Colds and flu

29 August 2012

No risks seen with flu shot in early pregnancy

Adding to evidence that the flu shot is safe for pregnant women, a new study finds no link between the vaccine and the risk of serious birth defects.


Adding to evidence that the flu shot is safe for pregnant women, a new study finds no link between the vaccine and the risk of serious birth defects.

The study, of nearly 9 000 pregnant women who got the flu shot, found that about 2% had a baby with a major birth defect. That was identical to the rate in nearly 77 000 pregnant women who did not get the vaccine. What's more, researchers found, women who got vaccinated were less likely to lose the pregnancy after the 20th week (0.3% vs 0.6%).

Their newborns also had a lower death rate: 0.2% died soon after birth, compared with 0.4% of babies born to unvaccinated moms.

It's not clear if the flu vaccine deserves the credit. But Dr Jeanne S Sheffield, the lead researcher on the work, said it's possible the vaccine helped by preventing severe cases of the flu.

"Can we say for sure that it's the vaccine? No," said Dr Sheffield, from the University of Texas Southwestern Medical Center in Dallas. But, she added, these findings suggest that the flu shot is at least safe, and possibly has a benefit against stillbirth.

Dr Sheffield and her colleagues report the findings in the journal Obstetrics & Gynecology.

Seasonal flu shot

The Centers for Disease Control and Prevention (CDC) and other groups recommend that all pregnant women get a seasonal flu shot.

Still, Dr Sheffield said, many women and doctors alike still have concerns about flu vaccine safety during pregnancy - especially in the first trimester. But in this study, the researchers found that vaccination during the first trimester came with no increased risk of birth defects.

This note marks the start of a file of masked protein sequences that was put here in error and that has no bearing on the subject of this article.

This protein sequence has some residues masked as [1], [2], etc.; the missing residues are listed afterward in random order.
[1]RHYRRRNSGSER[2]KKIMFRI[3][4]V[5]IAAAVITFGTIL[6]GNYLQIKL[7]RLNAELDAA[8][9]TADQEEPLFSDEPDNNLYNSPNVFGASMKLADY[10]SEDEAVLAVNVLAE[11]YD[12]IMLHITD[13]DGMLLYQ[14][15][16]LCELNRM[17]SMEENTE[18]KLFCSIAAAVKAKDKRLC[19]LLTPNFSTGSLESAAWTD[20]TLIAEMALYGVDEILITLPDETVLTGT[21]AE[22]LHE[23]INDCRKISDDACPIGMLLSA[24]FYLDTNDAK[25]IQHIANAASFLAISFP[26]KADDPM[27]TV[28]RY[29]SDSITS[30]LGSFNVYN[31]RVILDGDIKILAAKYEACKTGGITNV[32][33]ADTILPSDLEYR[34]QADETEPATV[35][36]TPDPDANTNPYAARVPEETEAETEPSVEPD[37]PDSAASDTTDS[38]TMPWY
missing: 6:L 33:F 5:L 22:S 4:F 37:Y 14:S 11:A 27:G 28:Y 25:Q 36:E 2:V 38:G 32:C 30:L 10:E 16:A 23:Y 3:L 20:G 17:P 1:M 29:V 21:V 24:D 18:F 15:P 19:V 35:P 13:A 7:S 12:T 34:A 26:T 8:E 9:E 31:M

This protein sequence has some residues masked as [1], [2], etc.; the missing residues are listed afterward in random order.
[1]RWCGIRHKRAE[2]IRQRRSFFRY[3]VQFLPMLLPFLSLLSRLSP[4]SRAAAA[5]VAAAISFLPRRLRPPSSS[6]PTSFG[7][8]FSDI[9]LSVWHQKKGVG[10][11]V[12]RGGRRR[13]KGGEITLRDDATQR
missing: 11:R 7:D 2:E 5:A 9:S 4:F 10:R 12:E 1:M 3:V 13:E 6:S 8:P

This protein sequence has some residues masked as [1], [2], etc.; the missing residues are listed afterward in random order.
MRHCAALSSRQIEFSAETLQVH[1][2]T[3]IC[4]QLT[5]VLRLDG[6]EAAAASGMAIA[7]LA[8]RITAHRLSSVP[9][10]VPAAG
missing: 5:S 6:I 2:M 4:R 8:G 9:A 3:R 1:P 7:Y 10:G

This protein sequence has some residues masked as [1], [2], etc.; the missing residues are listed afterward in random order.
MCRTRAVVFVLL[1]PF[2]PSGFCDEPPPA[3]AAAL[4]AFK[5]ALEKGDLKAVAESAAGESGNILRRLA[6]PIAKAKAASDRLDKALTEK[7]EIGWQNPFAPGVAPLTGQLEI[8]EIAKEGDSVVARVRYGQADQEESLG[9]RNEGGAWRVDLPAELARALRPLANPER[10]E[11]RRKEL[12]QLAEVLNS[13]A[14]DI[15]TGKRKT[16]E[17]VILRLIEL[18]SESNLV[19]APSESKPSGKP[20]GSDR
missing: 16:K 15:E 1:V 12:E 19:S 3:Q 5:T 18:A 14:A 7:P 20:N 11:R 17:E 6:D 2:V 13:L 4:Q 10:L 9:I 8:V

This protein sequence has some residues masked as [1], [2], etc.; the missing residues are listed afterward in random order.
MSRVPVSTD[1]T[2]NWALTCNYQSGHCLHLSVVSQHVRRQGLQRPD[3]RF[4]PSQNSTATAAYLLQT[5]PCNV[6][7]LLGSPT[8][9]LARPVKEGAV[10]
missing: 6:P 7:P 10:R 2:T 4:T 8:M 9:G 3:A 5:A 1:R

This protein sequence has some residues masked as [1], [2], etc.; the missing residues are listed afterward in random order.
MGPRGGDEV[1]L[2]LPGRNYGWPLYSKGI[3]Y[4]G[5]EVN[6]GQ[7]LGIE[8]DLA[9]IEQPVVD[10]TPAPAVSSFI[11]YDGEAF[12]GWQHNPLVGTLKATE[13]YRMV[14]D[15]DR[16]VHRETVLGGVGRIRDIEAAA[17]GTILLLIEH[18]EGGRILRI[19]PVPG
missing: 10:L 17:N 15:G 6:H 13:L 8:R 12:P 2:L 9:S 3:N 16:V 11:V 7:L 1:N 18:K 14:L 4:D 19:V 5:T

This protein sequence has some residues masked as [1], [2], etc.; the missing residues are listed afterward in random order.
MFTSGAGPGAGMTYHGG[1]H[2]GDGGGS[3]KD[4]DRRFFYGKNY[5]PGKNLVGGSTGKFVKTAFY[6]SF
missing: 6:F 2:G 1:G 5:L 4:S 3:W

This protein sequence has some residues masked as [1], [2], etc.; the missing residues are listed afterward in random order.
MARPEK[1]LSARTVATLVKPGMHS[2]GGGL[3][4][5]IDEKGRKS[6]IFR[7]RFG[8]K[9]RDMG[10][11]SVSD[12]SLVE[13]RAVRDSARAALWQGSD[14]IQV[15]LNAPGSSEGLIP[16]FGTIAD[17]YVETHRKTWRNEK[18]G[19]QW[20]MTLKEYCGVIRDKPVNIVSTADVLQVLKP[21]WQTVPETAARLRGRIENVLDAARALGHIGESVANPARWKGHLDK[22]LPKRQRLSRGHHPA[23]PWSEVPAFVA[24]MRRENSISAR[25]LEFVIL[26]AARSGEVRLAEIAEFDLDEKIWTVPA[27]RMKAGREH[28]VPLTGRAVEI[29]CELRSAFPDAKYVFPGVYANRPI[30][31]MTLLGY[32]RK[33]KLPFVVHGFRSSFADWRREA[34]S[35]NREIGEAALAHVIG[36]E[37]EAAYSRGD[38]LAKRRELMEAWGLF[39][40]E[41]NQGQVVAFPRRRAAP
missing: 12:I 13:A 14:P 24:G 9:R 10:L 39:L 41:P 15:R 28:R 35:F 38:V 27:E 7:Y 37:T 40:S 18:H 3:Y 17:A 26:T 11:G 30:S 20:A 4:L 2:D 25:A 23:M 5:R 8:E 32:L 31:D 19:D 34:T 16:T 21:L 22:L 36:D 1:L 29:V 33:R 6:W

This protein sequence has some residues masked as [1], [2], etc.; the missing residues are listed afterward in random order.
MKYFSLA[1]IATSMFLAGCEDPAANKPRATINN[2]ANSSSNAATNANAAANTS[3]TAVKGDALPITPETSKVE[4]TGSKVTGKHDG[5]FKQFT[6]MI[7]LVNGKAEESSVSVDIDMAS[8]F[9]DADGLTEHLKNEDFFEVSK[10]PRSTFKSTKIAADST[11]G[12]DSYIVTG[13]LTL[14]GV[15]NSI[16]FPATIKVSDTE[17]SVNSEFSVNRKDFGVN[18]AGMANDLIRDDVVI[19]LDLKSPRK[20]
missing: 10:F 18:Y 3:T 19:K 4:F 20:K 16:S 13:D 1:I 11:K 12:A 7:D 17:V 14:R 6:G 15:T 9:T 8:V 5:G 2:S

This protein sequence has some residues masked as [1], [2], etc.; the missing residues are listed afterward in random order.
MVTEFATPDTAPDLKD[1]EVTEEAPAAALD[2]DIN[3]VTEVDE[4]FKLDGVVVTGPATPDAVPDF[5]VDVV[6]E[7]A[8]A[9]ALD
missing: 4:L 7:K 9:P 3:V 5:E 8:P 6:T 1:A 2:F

Despite recommendations to get the flu shot, most pregnant women do not. In the U.S., only 10% to 25% of women have been vaccinated each flu season over the last couple decades, Dr Sheffield's team notes.

Based on studies, that seems largely due to safety worries.

On the other hand, Dr Sheffield said "it's amazing" how many women are unaware that the flu itself is considered a risk during pregnancy.

"The flu is a problem in pregnancy," she said. "But we have a vaccine to prevent it. And it's considered safe and effective in any trimester."

A CDC study published last year found "no unusual patterns" of pregnancy complications or newborn health problems among U.S. women who received the flu shot between 1990 and 2009.

Based on cases reported to the CDC's Vaccine Adverse Event Reporting System, the rate of miscarriage was 1.9 per one million vaccinated pregnant women.

(Reuters Health, August 2012)

Read More:

Flu shot during pregnancy shows benefits


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Flu expert

Dr Heidi van Deventer completed her MBChB (Bachelor of Medicine and Bachelor of Surgery) degree in 2004 at the University of Stellenbosch.
She has additional training in ACLS (Advanced Cardiac Life Support) and PALS (Paediatric Advanced Life Support) as well as biostatistics and epidemiology.

Dr Van Deventer is currently working as a researcher at the Desmond Tutu Tuberculosis Centre at the University of Stellenbosch.

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